Main Dishes Salsas and Sauces — By Ben on 10 June 2008
Cochinita Pibil

Foodbuzz dinner
[donotprint]First of all, I want to thank everybody who left a message on my last post. It is very comforting to know that there are people out there that truly care about other. That has made my mourning a lot easier. I thank you all from the bottom of my heart.

Hopefully this week I will catch up with everything that was unattended last week. So let’s get down to business. That here means food! Several months ago I blogged about a typical Mayan dish that was one of my favorites when I was growing up, chicken legs in achiote sauce. Achiote is a common sauce in the Yucatan peninsula. Many dishes are prepared with it, but the most commonly known is probably Cochinita Pibil. Cochinita (roughly translated little or baby female pig) is a slow-roasted pork dish with a strong acidic taste from bitter orange juice, usually Seville oranges. The preparation of this dish is simple. However, to obtain better results the meat must be marinated for at least 4 hours, some experts in Yucatan food recommend marinating it for 24 hours. I made this dish a couple of weeks ago with some minor changes on the preparation, but the result was a very delicious and tender Cochinita.[/donotprint]

Cochinita Pibil
Makes 4-6 servings
Prep time 10 minutes plus 4 to 24 hours to marinate
Cooking time 2 1/2 hours

For this recipe you will need:

  • 2 1/2 lbs pork shoulder
  • 1 TBSP annatto seeds
  • 1/2 tsp ground cumin
  • 1/2 tsp ground oregano
  • 1 tsp whole allspice
  • 1 chile ancho, deveined and seeded
  • 4 garlic cloves, minced
  • 1/2 cup fresh bitter orange juice (Seville Orange)*
  • 1/4 cup vinegar
  • salt and pepper

Pickled onions:

  • 1 red onion, sliced
  • 1/2 cup vinegar
  • 1/2 cup orange juice
  • 1/2 cup cilantro, finely chopped

*You can substitute bitter orange juice with 1/2 cup sweet orange juice and the juice of one lemon.


  1. Cut pork shoulder in 1 1/2 to 2″ cubes and season.
  2. Dry-toast annatto seeds, allspice, cumin, oregano and chile ancho in a heavy skillet over medium heat. Stir constantly until fragrant, around 2-3 minutes.
  3. Cool slightly and grind in a food grinder (I used my blender on high speed)
  4. In a large bowl whisk together spice mixture, garlic, vinegar and orange juice until well blended.
  5. Cover a baking dish with aluminum foil letting it hang over the sides so it can cover the pork.*
  6. Place pork on aluminum foil cover with the annatto sauce and mix well.
  7. Cover and marinate for at least 4 hours. 24 hours works best.
  8. Preheat oven to 250ºF (120ºC)
  9. Cook for 2 1/2 hours.
  10. Serve in tacos with pickled onions over fresh homemade corn tortillas.

Pickled onions:

  1. Mix red onion, vinegar, orange juice, cilantro and salt to taste and marinate for 4 hours.

About this recipe:

  • The original recipe calls for banana leaves instead of aluminum foil.
  • The pickled onions is originally a hot sauce. You might add 1 or 2 finely chopped habaneros and 1 chopped radish.


If you are looking to impress a crowd, this is the perfect dish for it. This is authentic Mexican flavor.

¡Buen provecho!

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About Author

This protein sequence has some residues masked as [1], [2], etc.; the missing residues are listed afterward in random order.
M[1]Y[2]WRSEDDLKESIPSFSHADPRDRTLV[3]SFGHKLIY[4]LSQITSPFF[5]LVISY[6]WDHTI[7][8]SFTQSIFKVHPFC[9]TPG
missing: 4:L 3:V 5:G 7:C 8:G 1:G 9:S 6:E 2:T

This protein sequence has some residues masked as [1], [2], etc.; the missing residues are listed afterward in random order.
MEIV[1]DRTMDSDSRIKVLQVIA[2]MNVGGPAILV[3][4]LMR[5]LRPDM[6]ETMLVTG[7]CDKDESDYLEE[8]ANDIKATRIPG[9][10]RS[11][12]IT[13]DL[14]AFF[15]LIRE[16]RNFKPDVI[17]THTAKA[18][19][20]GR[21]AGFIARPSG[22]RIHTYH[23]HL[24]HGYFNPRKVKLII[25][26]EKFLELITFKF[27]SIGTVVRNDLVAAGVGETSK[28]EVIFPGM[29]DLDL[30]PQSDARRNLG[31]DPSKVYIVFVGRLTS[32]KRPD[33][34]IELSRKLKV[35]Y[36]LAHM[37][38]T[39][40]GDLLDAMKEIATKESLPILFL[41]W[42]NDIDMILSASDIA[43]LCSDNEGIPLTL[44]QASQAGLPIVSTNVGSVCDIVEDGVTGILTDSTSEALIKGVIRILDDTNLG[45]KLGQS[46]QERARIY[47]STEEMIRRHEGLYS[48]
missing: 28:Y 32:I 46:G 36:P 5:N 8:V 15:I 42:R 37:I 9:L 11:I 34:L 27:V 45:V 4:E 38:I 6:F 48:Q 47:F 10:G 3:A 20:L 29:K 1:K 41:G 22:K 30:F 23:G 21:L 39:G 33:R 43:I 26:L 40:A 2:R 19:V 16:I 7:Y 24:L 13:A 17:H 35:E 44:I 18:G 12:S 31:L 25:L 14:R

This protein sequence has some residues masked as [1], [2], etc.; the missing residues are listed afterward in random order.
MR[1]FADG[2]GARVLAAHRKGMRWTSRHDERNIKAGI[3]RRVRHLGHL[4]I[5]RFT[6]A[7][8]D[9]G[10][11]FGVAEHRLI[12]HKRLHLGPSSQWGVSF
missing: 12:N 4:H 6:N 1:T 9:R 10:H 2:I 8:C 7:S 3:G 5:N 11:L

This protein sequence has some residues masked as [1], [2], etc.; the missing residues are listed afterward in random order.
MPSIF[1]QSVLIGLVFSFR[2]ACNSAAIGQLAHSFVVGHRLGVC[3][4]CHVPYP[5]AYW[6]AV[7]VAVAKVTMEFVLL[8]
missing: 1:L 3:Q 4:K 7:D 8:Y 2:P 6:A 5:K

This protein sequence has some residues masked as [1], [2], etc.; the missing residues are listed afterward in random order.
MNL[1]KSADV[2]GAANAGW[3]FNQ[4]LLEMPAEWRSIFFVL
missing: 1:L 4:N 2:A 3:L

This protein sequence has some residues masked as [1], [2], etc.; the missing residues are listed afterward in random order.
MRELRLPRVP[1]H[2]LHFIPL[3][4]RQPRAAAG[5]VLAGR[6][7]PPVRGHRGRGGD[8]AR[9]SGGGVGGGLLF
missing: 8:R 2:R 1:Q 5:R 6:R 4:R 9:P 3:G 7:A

grew up around food. His family owned a restaurant in Mexico City and he spent a big deal of his childhood helping and learning after school the art of creating delicious dishes from simple ingredients. He created this blog to share his kitchen adventures with the world.

(24) Readers Comments

  1. Good to have you back with us Ben. Looks like a delicious dish, even without the annato seeds and The Chile ancho (by the way the link does not work). Are these hot spices?

  2. Ben we are glad to have you back with your usual cheerful banter. This dish is a great way to start the week:D

  3. Welcome back Ben! This certainly would impress a crowd! Great flavors, I could just imagine the taste!

  4. Oh man. The pork sounds amazing…full of spicy flavor. And the pickled onion would go so well with it! I’ll have to try this sometime.

  5. Ben, it’s so good to see you back! I’ve missed your posts.

    This looks totally fabulous! My husband would be eating out of the palm of my hand if I made this for him, hehe. Thanks!

  6. That looks really tasty. I will have to see if I can find some of those annatto seeds.

  7. Dang, read this last week and spent the weekend dreaming about it. I did okay though, found and made me a new bbq sauce, I did okay.

    xo, Biggles

  8. Ben, so glad you’re here and hoping cooking is helping with your healing…
    Great selection. We made pibil for that Mexican extravaganza we had recently — on the BBQ! This sounds really great! Marinated onions and all! YUM! And big hugs to you…

  9. Oh, I loved eating cochinita pibil when we visited the Yucatan last year — thank you so much for sharing your recipe!

  10. I too started making it after seeing Robery Rodriguez’ version and it’s fantastic.

    Ivy, the annato seeds are VERY IMPORTANT, i can not stress that enough. I use a coffee grinder to grind them up into a very fine powder along with all the other spices and the smell is unbelievable. Dip your nose into a bag of annato seeds, it’s a very euphoric smell.

    Robert suggests a splash of tequila, I disagree. The acidity in the tequila also works to tenderize the meat and for that reason (along with taste) I add a splash of tequila per pound (and a shot for me for good health).

    I’m definitely going to try this recipe though, especially the pickled onions, never tried that with my pibil.

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